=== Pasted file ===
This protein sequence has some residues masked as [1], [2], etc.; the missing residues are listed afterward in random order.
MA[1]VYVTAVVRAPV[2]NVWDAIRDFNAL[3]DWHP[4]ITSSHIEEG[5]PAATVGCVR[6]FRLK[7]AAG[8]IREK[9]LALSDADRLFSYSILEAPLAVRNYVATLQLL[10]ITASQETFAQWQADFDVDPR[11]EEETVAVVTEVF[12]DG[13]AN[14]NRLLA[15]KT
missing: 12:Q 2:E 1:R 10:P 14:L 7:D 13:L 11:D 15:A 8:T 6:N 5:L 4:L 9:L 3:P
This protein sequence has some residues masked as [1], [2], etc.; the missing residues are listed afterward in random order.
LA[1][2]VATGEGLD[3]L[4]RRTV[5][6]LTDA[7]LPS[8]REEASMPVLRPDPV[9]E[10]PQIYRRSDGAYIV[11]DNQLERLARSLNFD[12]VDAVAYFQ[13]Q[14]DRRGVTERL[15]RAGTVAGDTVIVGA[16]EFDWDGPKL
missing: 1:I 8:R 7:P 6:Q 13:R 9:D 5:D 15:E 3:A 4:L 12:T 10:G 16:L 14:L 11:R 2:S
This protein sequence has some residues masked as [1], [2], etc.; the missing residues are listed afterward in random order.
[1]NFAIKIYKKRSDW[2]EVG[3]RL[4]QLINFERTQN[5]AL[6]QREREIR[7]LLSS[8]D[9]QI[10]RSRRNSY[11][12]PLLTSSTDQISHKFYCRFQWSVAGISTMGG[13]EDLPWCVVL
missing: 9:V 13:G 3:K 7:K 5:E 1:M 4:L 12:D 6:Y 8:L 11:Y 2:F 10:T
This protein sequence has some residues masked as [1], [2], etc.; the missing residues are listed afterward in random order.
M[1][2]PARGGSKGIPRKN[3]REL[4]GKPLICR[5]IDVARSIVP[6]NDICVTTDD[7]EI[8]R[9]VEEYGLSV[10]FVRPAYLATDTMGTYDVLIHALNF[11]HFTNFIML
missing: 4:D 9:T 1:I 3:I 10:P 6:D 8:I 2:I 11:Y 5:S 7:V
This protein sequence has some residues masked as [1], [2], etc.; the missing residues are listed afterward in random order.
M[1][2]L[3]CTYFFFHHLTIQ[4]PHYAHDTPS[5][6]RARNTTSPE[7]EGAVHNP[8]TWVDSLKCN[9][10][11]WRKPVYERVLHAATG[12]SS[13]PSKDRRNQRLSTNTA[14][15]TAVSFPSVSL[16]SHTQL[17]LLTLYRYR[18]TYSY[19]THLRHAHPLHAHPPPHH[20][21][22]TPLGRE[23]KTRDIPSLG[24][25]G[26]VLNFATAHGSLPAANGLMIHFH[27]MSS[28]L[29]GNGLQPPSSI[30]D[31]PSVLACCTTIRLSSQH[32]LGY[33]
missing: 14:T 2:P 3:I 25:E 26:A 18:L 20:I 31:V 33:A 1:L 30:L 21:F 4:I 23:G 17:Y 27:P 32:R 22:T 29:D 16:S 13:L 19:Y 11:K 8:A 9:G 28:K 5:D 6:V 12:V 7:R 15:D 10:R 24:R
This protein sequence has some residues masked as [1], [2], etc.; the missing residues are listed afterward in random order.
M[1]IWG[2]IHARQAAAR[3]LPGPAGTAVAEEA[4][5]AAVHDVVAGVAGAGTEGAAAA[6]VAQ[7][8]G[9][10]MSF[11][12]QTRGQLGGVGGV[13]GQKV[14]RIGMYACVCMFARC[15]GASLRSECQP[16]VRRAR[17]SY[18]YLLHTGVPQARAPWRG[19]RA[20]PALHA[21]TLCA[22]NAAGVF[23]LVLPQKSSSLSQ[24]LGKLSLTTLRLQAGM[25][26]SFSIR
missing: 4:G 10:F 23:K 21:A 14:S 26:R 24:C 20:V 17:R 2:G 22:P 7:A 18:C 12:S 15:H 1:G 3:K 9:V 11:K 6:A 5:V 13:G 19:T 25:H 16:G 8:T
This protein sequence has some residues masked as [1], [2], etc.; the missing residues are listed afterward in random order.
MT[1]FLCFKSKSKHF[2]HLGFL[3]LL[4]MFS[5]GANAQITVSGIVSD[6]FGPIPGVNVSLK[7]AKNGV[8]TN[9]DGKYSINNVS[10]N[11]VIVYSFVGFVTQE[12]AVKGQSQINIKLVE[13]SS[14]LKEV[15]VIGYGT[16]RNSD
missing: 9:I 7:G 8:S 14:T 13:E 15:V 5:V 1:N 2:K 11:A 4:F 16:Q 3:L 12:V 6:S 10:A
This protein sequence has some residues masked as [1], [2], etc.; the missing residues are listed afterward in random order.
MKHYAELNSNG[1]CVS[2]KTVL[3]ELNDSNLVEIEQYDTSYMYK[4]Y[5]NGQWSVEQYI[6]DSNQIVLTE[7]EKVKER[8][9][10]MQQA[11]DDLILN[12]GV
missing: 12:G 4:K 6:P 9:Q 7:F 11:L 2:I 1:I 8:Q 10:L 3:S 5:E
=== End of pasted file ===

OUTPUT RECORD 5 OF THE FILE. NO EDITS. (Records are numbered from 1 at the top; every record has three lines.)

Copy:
This protein sequence has some residues masked as [1], [2], etc.; the missing residues are listed afterward in random order.
M[1][2]L[3]CTYFFFHHLTIQ[4]PHYAHDTPS[5][6]RARNTTSPE[7]EGAVHNP[8]TWVDSLKCN[9][10][11]WRKPVYERVLHAATG[12]SS[13]PSKDRRNQRLSTNTA[14][15]TAVSFPSVSL[16]SHTQL[17]LLTLYRYR[18]TYSY[19]THLRHAHPLHAHPPPHH[20][21][22]TPLGRE[23]KTRDIPSLG[24][25]G[26]VLNFATAHGSLPAANGLMIHFH[27]MSS[28]L[29]GNGLQPPSSI[30]D[31]PSVLACCTTIRLSSQH[32]LGY[33]
missing: 14:T 2:P 3:I 25:E 26:A 18:L 20:I 31:V 33:A 1:L 30:L 21:F 4:I 23:G 17:Y 27:P 32:R 22:T 29:D 16:S 13:L 19:Y 11:K 8:A 9:G 28:K 5:D 6:V 12:V 7:R 15:D 10:R 24:R